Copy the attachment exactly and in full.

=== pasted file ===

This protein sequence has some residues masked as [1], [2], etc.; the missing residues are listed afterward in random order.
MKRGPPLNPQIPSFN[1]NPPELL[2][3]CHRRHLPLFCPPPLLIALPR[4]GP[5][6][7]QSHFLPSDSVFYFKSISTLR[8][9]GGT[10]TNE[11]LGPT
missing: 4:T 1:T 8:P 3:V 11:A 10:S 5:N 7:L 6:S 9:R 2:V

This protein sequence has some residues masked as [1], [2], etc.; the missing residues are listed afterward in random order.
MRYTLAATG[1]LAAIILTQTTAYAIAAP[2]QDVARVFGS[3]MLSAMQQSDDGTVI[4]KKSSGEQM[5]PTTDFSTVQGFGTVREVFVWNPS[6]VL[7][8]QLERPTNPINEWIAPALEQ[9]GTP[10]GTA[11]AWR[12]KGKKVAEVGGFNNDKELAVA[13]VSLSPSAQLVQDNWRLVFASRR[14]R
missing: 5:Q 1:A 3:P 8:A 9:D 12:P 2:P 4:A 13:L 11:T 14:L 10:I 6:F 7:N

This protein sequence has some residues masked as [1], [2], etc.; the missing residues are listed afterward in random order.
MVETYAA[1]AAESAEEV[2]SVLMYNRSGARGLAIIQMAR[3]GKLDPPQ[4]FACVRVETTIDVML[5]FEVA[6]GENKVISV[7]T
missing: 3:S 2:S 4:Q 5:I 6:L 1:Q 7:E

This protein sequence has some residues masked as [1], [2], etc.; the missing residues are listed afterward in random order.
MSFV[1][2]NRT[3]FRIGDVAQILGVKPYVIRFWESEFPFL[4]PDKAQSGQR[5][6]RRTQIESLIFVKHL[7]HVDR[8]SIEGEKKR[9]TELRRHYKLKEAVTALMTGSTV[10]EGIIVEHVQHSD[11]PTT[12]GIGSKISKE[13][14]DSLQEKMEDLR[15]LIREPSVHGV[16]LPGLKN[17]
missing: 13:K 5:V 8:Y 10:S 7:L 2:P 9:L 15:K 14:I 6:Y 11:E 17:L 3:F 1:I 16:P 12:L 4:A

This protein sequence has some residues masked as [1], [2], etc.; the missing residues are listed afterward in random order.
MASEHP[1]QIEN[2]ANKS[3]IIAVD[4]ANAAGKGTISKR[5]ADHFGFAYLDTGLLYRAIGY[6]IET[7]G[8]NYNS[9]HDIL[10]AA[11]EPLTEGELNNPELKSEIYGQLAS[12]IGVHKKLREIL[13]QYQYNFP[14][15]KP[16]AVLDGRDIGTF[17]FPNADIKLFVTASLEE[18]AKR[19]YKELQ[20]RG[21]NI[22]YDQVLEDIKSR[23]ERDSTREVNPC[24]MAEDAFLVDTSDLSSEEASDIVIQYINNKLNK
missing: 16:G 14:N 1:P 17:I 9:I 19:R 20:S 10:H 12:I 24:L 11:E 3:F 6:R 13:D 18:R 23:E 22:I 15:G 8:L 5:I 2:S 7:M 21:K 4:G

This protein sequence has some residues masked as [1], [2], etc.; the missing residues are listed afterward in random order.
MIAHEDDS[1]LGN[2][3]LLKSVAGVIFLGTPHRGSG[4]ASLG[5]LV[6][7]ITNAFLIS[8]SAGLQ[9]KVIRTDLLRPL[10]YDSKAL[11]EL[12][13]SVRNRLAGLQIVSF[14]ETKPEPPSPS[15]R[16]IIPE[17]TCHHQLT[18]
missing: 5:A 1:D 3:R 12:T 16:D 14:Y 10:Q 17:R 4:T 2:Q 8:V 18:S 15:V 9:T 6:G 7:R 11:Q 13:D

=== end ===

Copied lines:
This protein sequence has some residues masked as [1], [2], etc.; the missing residues are listed afterward in random order.
MKRGPPLNPQIPSFN[1]NPPELL[2][3]CHRRHLPLFCPPPLLIALPR[4]GP[5][6][7]QSHFLPSDSVFYFKSISTLR[8][9]GGT[10]TNE[11]LGPT
missing: 4:T 1:T 8:P 3:V 11:A 10:S 5:N 7:L 6:S 9:R 2:V

This protein sequence has some residues masked as [1], [2], etc.; the missing residues are listed afterward in random order.
MRYTLAATG[1]LAAIILTQTTAYAIAAP[2]QDVARVFGS[3]MLSAMQQSDDGTVI[4]KKSSGEQM[5]PTTDFSTVQGFGTVREVFVWNPS[6]VL[7][8]QLERPTNPINEWIAPALEQ[9]GTP[10]GTA[11]AWR[12]KGKKVAEVGGFNNDKELAVA[13]VSLSPSAQLVQDNWRLVFASRR[14]R
missing: 5:Q 1:A 3:P 8:A 9:D 12:P 2:P 4:A 13:L 11:T 14:L 10:I 6:F 7:N

This protein sequence has some residues masked as [1], [2], etc.; the missing residues are listed afterward in random order.
MVETYAA[1]AAESAEEV[2]SVLMYNRSGARGLAIIQMAR[3]GKLDPPQ[4]FACVRVETTIDVML[5]FEVA[6]GENKVISV[7]T
missing: 3:S 2:S 4:Q 5:I 6:L 1:Q 7:E

This protein sequence has some residues masked as [1], [2], etc.; the missing residues are listed afterward in random order.
MSFV[1][2]NRT[3]FRIGDVAQILGVKPYVIRFWESEFPFL[4]PDKAQSGQR[5][6]RRTQIESLIFVKHL[7]HVDR[8]SIEGEKKR[9]TELRRHYKLKEAVTALMTGSTV[10]EGIIVEHVQHSD[11]PTT[12]GIGSKISKE[13][14]DSLQEKMEDLR[15]LIREPSVHGV[16]LPGLKN[17]
missing: 13:K 5:V 8:Y 10:S 7:L 2:P 9:L 15:K 14:I 6:Y 11:E 17:L 3:F 1:I 16:P 12:L 4:A

This protein sequence has some residues masked as [1], [2], etc.; the missing residues are listed afterward in random order.
MASEHP[1]QIEN[2]ANKS[3]IIAVD[4]ANAAGKGTISKR[5]ADHFGFAYLDTGLLYRAIGY[6]IET[7]G[8]NYNS[9]HDIL[10]AA[11]EPLTEGELNNPELKSEIYGQLAS[12]IGVHKKLREIL[13]QYQYNFP[14][15]KP[16]AVLDGRDIGTF[17]FPNADIKLFVTASLEE[18]AKR[19]YKELQ[20]RG[21]NI[22]YDQVLEDIKSR[23]ERDSTREVNPC[24]MAEDAFLVDTSDLSSEEASDIVIQYINNKLNK
missing: 16:G 14:N 1:P 17:I 9:I 19:R 20:S 10:H 12:I 24:L 11:E 3:F 6:R 13:D 18:R 23:E 22:I 15:G 8:L 5:I 2:S 7:M 21:K 4:G

This protein sequence has some residues masked as [1], [2], etc.; the missing residues are listed afterward in random order.
MIAHEDDS[1]LGN[2][3]LLKSVAGVIFLGTPHRGSG[4]ASLG[5]LV[6][7]ITNAFLIS[8]SAGLQ[9]KVIRTDLLRPL[10]YDSKAL[11]EL[12][13]SVRNRLAGLQIVSF[14]ETKPEPPSPS[15]R[16]IIPE[17]TCHHQLT[18]
missing: 5:A 1:D 3:R 12:T 16:D 14:Y 10:Q 17:R 4:T 2:Q 8:V 18:S 15:V 9:T 6:G 7:R 11:Q 13:D